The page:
Washington, DC – Congressman Mark DeSaulnier (CA-11) announced the introduction of the Suicide Prevention Assistance Act (H.R. 2648), which would integrate mental health screenings as an essential part of primary care visits by establishing a new grant program at the Substance Abuse and Mental Health Services Administration (SAMHSA).
Specifically, these grants would allow for on-site mental health professionals in doctors’ offices and other primary care settings to assist when necessary, help connect patients with additional long-term mental health care, and require SAMHSA to develop best practices for screening for self-harm and suicidal ideation.
“Thirty-two years ago today, I found out that my father, a World War II Marine veteran who served his country proudly, took his own life by firearm. His story has taught me firsthand that we need to do more to help people who may not seek help. By making mental and behavioral health screenings part of a primary care visit, it will both increase access to immediate support and advance the fight to destigmatize seeking help,” said Congressman Mark DeSaulnier.
“The American Foundation for Suicide Prevention, the nation’s largest suicide prevention organization, applauds Congressman Mark DeSaulnier for championing the provision of suicide prevention resources in primary care settings, one of the essential strategies for achieving the goal of reducing the suicide rate 20% by 2025. Considering up to 45% of individuals who die by suicide recently visited their primary care physician before their death, it is critically important that we increase resources in this arena. We thank Congressman DeSaulnier for prioritizing suicide prevention, and urge his colleagues to follow his example,” said Robert Gebbia, CEO of the American Foundation for Suicide Prevention.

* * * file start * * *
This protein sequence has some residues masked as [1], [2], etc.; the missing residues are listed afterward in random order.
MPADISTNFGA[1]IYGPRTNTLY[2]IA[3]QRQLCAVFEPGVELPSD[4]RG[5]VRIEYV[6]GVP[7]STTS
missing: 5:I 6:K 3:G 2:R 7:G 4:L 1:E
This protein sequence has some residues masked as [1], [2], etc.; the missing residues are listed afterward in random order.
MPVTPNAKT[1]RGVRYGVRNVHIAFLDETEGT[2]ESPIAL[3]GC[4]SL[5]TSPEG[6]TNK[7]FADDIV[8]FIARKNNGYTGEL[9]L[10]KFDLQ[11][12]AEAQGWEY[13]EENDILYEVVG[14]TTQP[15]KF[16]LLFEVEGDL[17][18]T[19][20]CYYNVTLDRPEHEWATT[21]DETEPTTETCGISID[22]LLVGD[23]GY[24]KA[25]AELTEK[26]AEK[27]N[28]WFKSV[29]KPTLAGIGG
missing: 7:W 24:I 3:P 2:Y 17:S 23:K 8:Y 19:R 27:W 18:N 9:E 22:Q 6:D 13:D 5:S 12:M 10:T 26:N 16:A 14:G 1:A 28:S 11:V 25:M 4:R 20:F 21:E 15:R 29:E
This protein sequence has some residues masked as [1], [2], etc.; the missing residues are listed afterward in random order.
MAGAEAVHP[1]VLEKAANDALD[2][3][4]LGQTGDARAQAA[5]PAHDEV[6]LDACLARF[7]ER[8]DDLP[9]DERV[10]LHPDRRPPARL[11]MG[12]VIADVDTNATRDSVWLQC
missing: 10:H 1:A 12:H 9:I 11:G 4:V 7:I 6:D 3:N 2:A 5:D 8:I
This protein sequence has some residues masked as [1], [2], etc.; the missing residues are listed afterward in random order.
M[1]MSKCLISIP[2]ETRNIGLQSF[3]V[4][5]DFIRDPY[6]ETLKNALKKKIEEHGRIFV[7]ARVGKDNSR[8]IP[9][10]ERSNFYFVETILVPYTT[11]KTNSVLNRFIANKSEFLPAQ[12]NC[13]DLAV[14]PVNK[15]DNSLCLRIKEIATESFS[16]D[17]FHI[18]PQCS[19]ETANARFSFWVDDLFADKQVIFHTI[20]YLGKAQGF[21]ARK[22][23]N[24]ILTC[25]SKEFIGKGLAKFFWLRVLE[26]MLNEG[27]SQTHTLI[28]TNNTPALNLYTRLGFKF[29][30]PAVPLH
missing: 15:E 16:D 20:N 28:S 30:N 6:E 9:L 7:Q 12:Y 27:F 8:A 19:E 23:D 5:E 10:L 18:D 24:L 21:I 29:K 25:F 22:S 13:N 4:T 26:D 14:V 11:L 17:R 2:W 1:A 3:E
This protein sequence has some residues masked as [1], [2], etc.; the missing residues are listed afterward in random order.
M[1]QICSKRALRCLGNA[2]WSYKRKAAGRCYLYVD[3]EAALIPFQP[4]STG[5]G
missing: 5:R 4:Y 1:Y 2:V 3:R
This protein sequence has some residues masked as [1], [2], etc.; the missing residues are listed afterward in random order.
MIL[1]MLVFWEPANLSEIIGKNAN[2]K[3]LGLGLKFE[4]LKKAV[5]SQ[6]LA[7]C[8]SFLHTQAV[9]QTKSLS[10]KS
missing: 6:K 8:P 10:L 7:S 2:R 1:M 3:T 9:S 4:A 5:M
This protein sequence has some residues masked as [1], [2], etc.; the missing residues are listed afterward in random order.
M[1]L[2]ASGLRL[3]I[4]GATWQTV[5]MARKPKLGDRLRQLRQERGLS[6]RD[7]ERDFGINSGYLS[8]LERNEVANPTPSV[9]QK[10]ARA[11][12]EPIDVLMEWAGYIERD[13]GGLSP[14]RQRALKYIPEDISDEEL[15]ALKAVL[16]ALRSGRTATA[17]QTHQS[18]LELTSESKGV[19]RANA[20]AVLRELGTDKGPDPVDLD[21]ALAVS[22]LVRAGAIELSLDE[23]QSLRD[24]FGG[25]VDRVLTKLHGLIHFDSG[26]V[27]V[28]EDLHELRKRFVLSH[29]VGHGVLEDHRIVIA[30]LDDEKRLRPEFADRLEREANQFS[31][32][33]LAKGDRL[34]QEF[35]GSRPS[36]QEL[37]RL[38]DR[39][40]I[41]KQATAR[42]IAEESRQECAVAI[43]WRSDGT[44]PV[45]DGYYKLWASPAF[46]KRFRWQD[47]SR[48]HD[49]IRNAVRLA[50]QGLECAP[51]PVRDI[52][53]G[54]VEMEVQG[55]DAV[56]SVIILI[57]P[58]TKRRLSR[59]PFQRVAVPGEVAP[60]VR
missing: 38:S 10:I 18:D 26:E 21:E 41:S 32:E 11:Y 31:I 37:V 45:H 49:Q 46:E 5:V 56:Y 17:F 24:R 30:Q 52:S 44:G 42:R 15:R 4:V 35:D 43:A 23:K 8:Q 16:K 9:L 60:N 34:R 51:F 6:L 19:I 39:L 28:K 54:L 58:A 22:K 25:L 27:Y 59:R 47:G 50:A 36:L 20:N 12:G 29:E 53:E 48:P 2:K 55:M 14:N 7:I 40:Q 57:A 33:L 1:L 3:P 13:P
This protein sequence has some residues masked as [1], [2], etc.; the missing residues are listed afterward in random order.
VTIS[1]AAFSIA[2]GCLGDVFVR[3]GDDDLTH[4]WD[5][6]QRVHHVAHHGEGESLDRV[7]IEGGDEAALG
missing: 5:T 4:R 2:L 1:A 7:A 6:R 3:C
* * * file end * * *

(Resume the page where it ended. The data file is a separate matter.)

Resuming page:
“In 2019 more than 47,000 people tragically died from suicide, with 45% of individuals who die by suicide having visited their primary care physician within a month of their death. We strongly support the Suicide Prevention Assistance Act as it fills a vital role in addressing gaps in the continuum of care. Research shows that by providing physicians and their offices with necessary tools, training, and resources, they can effectively prevent suicides, so we thank Congressman DeSaulnier for directly addressing suicide prevention in this manner,” said Colleen Creighton, CEO of the American Association of Suicidology.
“Mortality from suicide in the United States now exceeds that for breast cancer and prostate cancer. In certain populations, including men ages 35 to 55, mortality is rising at alarming rates. We need to develop effective strategies for suicide prevention and begin adopting them on a wider scale. Congressman DeSaulnier’s legislation is an important step toward that important goal,” said the National Alliance on Mental Illness.
Congressman DeSaulnier introduced a previous version of this bill in both the 115th and 116th Congresses.